In my last article, I wrote about the value of positive thinking for good health. Since I believe this is such an important - and often overlooked - aspect of health, I've been digging through the medical literature a little more before returning for part two of this topic.
Here's some interesting food for thought:
Researchers at a 2009 conference presented the results of their study including 20 people with diabetes, hypertension, and high cholesterol (which are all extremely common conditions these days). They were either treated for these problems with usual therapies, or the usual care plus 30 minutes of humor every day. The patients who did more laughing had higher levels of "good" HDL cholesterol two months later. They also had lower levels of inflammatory chemicals that are linked to poor health.
Another study, from 2006, offers additional insight. Researchers had healthy young adults watch either a portion of a stressful movie (like the chaotic opening scene from Saving Private Ryan) or a comedy like There's Something About Mary. At the same time, the researchers measured blood flow through an artery in the participants' arms. The type of measurement they were using is, in general, lower in people with plaque buildup in their arteries, but it goes up when people lower their risk of heart disease. In most of the volunteers, this measurement was lower after watching the stressful clips, but it increased in nearly all of them after the funny clips.
So a sunnier view may lead to better health outcomes. And we all want to be happy. What's the key to maintaining an upbeat attitude and finding humor in life? That's up to you to find out: To some people, nothing is funnier than a clown, but to other people the big red nose is stressful. But here are some ideas to get you going:
- Surround yourself with the positive. Our culture has a real appreciation for the dark side, with horror movies, downbeat TV shows, and tragic news available 24 hours a day. Be sure to balance this kind of input with more cheerful material. Spend your $10 on a funny movie instead of the kind that leaves you in a funk for the rest of the day. Listen to upbeat, energizing music when you need a lift; choose calming tunes when you are looking to calm down and chill out. And try going on a "news fast" for a few days - if something important happens in the world, a friend will tell you about it.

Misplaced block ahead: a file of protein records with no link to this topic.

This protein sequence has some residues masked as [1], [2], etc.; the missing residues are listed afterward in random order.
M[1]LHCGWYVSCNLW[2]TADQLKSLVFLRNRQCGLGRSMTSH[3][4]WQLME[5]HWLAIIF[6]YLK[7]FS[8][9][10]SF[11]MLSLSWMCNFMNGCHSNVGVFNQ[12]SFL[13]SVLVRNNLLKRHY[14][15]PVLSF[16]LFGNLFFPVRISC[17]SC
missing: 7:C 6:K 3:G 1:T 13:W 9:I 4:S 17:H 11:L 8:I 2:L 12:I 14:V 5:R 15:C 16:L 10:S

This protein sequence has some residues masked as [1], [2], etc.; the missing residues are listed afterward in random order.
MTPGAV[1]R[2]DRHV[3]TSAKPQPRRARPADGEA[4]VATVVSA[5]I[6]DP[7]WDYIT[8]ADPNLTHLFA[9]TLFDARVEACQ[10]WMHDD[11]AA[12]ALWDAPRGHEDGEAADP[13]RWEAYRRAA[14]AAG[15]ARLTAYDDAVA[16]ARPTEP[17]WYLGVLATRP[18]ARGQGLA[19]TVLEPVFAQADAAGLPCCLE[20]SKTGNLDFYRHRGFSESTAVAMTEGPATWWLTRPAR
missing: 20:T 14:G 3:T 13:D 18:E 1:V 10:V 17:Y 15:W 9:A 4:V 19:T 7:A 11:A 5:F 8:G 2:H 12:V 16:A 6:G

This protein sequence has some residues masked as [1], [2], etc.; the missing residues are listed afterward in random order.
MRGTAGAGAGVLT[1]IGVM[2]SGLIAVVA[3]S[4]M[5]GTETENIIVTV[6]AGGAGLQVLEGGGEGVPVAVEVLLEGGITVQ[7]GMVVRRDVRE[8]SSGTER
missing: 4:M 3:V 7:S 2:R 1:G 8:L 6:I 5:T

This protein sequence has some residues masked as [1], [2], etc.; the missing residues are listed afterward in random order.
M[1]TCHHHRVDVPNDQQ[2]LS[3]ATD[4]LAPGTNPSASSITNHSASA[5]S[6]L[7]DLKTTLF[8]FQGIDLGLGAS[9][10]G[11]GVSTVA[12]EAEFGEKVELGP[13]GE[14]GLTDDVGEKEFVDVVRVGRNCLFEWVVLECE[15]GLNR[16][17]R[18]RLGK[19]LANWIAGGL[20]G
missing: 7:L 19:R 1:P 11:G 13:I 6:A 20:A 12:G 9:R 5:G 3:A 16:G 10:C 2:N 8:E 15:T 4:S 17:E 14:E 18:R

- Remember the inspiration. When you hear a lyric in a song that moves you, jot it down. Do the same when you read an inspirational quote, or your child makes a profound observation. When you're feeling low, go back and read these notes. It can help bring you back to the inspiration you felt upon hearing or reading it the first time.
- Focus on leading a healthy lifestyle. Physical activity is a great way to improve your mood and reduce your stress hormones. Try to get 30 minutes of exercise on most days. While you're at it, eat a steady amount of healthy, minimally processed foods throughout the day, instead of binging periodically on sugary junk foods and caffeine. This will help keep you from feeling groggy during the day, which sets the stage for feeling down. And try to get enough sleep. All these suggestions are good for your body and your mental outlook.
- Get a pet. Loneliness is a recipe for a bad mood, and pets provide great company. Their energy can be infectious, they do silly things, and - at least for dogs - they get you out of the house, where you can meet other people. And, according to a study recently published in the journal Obesity, people with dogs may be slightly more active than those without dogs. The researchers also found that, after a year, the people with dogs had lost an average of 11 pounds (the dogs lost weight too).
Other research indicates that people with pets tend to enjoy lower stress levels and resultant health benefits such as reduced resting blood pressure.
Come to think of it, maybe my kids' campaign for a puppy will see success in 2010.